Providing full life-cycle support for Navy and Marine Corps aircraft, systems and weapons, the Naval Air Systems Command (NAVAIR) has a huge demand for civilian and military engineers at multiple locations. To meet this demand, Fleet Readiness Center East at Marine Corps Air Station at Cherry Point, North Carolina, has had a long relationship with UNC Charlotte. Since the 1980s, FRC East has employed more than 90 Lee College of Engineering alumni, sponsored multiple Senior Design Program projects, provided student internships, been active on advisory boards, and participated in the annual College Picnic, including an infamous H-46 helicopter visit in 2008 that sent tables and exhibits flying.
By the numbers, FRC East’s involvement with the Lee College of Engineering includes:
- 94 engineering alumni currently employed
- 30 hired between 1987-2013
- 64 hired between 2014-2018, including 36 in 2018
- ME – 51
- EE – 31
- CE – 6
- 10 Senior Design projects sponsored starting in 2015
- Numerous summer interns since 2014, including 13 in 2019
Some of the personal involvement by NAVAIR team members with the college includes:
- Lance Tucker, Power and Propulsion Engineering Department Head at FRC East, became a member of the UNCC Mechanical Engineering Advisory Board in 2014. He worked with Dr. Peter Tkacik on winning a STEM education grant from the Office of Naval Research titled “Engaging Military Veterans to Increase STEM Enrollment and Degrees Awarded.” As part of the grant, NAVAIR helped establish the “Developing Military Technology” course and provided one of the first presenters to lecture during the class. Lance also participated on a Q-and-A panel for the 2017 UNC Charlotte Women in Manufacturing event
- Felix Torres, Program Manager of the Entry-Level Engineering Development Program at FRC East, and Angela Bell, Drive Systems In-Service Engineering Branch Head, have collaborated with the college as industry board members since 2017 to help establish Engage ME, a multicultural engineering engagement program. They assisted with program initiatives to engage engineering students from different cultural backgrounds.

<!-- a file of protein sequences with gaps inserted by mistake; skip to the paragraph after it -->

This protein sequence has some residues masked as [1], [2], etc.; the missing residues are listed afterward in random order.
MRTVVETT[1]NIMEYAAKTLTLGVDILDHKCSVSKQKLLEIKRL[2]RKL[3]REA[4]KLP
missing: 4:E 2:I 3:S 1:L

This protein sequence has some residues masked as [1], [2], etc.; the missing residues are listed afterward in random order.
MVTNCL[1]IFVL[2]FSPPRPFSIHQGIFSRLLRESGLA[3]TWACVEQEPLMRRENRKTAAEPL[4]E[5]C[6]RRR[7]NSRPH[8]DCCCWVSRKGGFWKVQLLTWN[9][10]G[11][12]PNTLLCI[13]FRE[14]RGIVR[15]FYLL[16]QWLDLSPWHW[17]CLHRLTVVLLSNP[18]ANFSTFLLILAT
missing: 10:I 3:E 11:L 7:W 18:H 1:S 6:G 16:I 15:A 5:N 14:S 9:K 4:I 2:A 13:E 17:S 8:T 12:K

Two of the UNC Charlotte engineering alumni at FRC East are Amie Sparnell and Brandon Cayton. Below are their personal observations about working at the air station.
Amie Sparnell has both Bachelor and Master of Science degrees in mechanical engineering from UNC Charlotte. She started working at FRC East in 2010.
“I am currently supporting dual roles,” she said. “One role is V-22 Senior Rotor Systems Engineer, which is part of the V-22 Fleet Support Team (FST). The second role is Patrol and Rotary Wing Aircraft Strength Branch Head for V-22 Structures Offsite and MQ-8 Structures teams. Prior to these roles, I also served as MQ-8 Fire Scout Senior Rotor Systems Engineer.”
“As V-22 Senior Rotor Systems Engineer, I serve as the technical authority and primary contact for all in-service engineering support matters related to the V-22 Rotor System. This includes leading a team of engineers to provide safety, reliability, modification and maintenance support of rotor components to fleet maintainers and repair depots, which perform more complex and time-consuming tasks. Rotor system engineers must understand criticality of components, fatigue life, fatigue testing methods, repair design and analysis, as well as other engineering concepts in order to provide quality products to the customer.”